Officers with Norfolk OPP were able to help save the same woman’s life twice within 24 hours this weekend.
Police helped a 35-year-old woman in Simcoe who was “in medical distress” just before 1 a.m. on Saturday. Officers believed she was suffering from an opioid overdose and administered two doses of naloxone.
The woman regained consciousness and was treated and transported by paramedics to hospital for further care.
Then around 8 p.m. that same Saturday, Norfolk OPP found the same woman and the same address suffering from a suspected opioid overdose. Officers say they once again gave the woman two doses of naloxone before she was transported to hospital where she regained consciousness.
“When someone is overdosing, minutes can make the difference between life and death. The naloxone kits are an additional tool which OPP officers utilize to keep our communities safe,” Norfolk County OPP Inspector Joseph Varga said in a statement about the case.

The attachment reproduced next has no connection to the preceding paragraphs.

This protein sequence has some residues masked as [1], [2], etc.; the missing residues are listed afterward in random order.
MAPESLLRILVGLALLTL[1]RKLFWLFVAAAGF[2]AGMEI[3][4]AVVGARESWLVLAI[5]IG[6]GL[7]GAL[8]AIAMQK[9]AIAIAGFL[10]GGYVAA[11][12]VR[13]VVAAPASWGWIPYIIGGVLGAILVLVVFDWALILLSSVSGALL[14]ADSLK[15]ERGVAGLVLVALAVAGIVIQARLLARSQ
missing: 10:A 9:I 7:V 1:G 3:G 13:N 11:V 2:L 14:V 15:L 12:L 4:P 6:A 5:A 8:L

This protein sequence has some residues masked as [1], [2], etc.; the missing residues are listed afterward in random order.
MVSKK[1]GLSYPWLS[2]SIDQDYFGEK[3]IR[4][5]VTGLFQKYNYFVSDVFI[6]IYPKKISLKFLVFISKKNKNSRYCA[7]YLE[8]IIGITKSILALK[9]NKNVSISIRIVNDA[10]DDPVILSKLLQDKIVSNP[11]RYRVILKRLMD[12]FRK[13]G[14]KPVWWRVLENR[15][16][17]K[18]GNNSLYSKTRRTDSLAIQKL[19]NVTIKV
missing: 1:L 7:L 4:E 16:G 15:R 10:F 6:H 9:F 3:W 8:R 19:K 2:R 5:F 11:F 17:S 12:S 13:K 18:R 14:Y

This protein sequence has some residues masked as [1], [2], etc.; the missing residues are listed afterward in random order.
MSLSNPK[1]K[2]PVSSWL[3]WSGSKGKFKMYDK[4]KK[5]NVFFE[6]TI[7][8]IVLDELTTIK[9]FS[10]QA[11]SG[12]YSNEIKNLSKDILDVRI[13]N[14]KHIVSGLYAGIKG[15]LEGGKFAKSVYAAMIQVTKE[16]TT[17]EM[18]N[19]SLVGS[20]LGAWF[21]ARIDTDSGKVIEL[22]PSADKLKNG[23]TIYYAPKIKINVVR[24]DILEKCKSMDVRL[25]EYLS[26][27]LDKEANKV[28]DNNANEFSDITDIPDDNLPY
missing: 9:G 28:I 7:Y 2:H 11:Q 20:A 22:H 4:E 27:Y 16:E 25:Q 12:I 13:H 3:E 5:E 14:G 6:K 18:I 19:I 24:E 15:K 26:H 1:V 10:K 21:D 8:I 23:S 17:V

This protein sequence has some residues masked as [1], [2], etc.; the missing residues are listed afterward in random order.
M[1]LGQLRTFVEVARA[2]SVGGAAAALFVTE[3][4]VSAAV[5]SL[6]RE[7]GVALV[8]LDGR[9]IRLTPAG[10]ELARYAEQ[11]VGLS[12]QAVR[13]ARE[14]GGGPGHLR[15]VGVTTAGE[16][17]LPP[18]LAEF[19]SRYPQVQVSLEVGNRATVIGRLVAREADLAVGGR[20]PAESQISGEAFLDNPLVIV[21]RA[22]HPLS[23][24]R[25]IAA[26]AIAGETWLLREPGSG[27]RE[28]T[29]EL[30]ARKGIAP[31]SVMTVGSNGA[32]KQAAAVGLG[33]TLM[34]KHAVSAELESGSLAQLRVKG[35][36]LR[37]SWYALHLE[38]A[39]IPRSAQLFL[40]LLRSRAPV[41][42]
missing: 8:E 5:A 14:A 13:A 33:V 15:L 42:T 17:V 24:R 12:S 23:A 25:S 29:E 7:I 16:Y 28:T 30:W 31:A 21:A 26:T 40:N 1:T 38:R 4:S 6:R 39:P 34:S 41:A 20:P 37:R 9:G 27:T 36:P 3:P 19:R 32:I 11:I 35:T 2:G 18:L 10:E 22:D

The OPP announced in June 2017 that front-line officers would be equipped with naloxone as the province dealt with the growing opioid crisis.
Then in November 2018, the province announced its police watchdog, the Special Investigations Unit, would no longer be required to probe cases involving police officers who administer the overdose-reversing drug to someone who dies.